But back to Finale: I want to be fair to the fine folks at MakeMusic. I know that it has taken an huge mountain of technological advances to make any desktop publishing like this possible at all. I have often written entire arrangements with my laptop and headphones, created PDF parts and demo recordings, and them Dropboxed the entire thing to an ensemble to practice, all from route 17 in the Catskills while sitting in the air conditioned comfort of the passenger seat of our minivan. Back in 1991, I could never have imagined this would have been possible.

Am I able to get my music printed without a constant interruption of broken brain/computer connections? Not anymore. If this bug were to hit me once an hour, perhaps I wouldn't mind so much. But when my concentration is broken every 30 seconds, I no longer feel comfortable expressing my musical voice. It's no longer me.


Thursday, May 5, 2016

On Risk and Careers


1. Exposure to the chance of injury or loss; a hazard or dangerous chance:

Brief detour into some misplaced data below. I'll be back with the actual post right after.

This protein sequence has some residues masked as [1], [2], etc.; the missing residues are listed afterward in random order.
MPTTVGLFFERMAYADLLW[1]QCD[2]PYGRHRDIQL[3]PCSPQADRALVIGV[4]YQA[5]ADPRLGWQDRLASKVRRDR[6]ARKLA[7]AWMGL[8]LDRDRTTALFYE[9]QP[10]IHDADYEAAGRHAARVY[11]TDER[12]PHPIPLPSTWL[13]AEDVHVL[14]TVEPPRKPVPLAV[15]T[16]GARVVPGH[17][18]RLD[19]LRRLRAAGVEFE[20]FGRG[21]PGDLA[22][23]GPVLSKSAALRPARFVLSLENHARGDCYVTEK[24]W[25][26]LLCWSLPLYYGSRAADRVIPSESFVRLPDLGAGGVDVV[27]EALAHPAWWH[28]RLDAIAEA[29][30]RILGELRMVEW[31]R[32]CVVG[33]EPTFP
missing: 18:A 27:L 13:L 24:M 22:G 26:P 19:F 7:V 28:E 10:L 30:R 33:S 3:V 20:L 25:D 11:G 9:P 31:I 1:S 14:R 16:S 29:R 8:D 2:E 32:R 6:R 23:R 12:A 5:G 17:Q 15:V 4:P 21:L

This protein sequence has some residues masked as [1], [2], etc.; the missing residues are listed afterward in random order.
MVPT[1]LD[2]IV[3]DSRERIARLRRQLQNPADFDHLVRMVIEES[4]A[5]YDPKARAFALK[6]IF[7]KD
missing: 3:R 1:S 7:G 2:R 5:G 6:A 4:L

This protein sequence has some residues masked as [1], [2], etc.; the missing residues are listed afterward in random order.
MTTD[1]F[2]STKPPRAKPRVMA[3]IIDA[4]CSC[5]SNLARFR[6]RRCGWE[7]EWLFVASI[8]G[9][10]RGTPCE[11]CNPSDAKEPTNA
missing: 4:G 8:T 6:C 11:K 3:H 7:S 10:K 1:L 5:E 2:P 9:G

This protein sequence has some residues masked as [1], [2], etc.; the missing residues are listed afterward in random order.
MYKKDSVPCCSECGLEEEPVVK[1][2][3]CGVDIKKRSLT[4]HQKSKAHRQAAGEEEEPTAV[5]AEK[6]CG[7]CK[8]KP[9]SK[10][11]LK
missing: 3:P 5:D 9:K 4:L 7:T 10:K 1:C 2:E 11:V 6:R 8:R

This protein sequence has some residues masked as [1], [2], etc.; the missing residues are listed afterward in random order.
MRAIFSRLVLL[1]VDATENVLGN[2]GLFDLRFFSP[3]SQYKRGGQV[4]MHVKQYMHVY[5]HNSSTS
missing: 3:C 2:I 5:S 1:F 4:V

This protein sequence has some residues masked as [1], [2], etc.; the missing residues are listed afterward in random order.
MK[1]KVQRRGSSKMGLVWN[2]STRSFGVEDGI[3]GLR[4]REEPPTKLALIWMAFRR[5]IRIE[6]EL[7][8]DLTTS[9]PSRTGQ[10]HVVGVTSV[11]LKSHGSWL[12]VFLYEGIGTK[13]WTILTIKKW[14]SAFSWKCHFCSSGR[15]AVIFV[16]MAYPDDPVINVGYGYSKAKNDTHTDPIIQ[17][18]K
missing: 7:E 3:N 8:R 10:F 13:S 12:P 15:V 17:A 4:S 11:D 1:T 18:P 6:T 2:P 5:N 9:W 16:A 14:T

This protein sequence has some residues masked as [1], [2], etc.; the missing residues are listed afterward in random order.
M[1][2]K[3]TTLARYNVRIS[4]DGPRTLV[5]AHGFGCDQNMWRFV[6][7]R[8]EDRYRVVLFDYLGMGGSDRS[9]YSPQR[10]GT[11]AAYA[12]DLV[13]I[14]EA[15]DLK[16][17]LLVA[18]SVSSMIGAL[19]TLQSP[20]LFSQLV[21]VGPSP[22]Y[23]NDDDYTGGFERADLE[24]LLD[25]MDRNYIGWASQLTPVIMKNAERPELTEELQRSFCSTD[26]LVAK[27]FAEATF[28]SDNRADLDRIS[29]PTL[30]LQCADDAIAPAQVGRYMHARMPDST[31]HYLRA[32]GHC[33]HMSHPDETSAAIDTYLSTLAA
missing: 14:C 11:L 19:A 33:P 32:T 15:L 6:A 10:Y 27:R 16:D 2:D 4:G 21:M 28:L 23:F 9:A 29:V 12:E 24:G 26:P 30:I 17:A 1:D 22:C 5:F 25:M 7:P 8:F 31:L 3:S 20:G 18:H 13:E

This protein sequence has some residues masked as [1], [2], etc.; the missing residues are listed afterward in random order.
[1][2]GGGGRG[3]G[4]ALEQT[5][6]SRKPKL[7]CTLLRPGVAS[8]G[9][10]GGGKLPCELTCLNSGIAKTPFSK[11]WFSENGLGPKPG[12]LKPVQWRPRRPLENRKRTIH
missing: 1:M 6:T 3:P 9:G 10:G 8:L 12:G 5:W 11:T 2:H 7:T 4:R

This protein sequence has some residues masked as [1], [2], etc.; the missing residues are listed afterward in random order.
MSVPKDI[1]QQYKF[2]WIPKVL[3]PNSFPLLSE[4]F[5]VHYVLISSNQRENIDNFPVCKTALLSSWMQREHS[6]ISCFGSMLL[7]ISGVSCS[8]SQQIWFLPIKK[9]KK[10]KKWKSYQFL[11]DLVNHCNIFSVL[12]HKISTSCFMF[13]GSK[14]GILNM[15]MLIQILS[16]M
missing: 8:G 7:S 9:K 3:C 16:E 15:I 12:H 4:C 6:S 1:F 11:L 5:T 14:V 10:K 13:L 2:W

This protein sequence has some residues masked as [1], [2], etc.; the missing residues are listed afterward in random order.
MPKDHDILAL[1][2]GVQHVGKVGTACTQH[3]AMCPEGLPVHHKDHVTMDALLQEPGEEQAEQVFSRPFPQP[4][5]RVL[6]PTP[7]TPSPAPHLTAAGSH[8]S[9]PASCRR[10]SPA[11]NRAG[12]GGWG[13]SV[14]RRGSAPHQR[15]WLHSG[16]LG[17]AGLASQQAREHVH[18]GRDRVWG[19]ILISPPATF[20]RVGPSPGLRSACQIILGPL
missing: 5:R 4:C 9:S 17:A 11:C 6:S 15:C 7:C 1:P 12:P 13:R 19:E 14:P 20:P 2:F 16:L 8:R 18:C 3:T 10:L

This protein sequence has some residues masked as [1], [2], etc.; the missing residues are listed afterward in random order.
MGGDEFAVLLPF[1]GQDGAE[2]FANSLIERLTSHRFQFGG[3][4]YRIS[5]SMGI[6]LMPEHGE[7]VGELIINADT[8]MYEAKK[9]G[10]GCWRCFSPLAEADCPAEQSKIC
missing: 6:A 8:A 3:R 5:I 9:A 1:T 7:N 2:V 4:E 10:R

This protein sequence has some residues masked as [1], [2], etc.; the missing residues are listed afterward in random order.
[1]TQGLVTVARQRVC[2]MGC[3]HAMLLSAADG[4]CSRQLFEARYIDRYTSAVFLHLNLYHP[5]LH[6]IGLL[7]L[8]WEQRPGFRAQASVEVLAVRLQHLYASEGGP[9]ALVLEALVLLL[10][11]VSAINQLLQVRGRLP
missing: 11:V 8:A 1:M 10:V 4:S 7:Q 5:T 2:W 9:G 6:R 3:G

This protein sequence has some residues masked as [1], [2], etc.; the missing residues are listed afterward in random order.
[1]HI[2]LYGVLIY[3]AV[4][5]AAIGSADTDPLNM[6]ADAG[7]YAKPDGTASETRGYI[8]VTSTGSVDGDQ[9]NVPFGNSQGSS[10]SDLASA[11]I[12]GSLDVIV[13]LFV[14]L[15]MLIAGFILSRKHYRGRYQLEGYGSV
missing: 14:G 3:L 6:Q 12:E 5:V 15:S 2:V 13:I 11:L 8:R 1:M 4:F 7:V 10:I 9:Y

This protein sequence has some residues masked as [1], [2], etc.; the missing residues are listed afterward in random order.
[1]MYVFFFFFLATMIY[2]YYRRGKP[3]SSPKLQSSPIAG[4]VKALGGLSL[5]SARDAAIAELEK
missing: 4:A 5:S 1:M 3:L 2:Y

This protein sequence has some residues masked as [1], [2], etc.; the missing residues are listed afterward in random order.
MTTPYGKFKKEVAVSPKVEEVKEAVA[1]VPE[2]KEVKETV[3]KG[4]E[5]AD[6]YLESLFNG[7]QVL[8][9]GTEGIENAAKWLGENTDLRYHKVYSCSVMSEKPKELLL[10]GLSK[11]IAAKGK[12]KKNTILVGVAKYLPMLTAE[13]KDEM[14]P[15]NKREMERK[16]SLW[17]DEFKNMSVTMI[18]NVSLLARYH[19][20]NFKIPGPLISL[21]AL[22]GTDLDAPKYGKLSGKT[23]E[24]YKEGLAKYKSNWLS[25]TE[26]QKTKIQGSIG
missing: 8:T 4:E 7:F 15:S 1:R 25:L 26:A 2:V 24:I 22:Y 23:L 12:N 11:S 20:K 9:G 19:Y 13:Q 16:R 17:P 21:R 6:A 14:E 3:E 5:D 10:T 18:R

It's not worth the risk.

With graduation coming up, I've been thinking a lot about the implications of risk. "Injury" implies personal bodily harm, and we often hear about teenagers engaging in risky behaviors such as using drugs or skateboarding off a roof. But a "dangerous chance" could relate to loss of something else, perhaps money or status. Now that I am at a relatively secure moment in my life and career, I find myself thinking back on my non-linear path, and specifically about one major risk I took in 1999.

For the two years prior, I had been a full-time teacher in the 'burbs north of New York City, directing elementary school bands and teaching classroom instruments for the Paul Effman Music Service.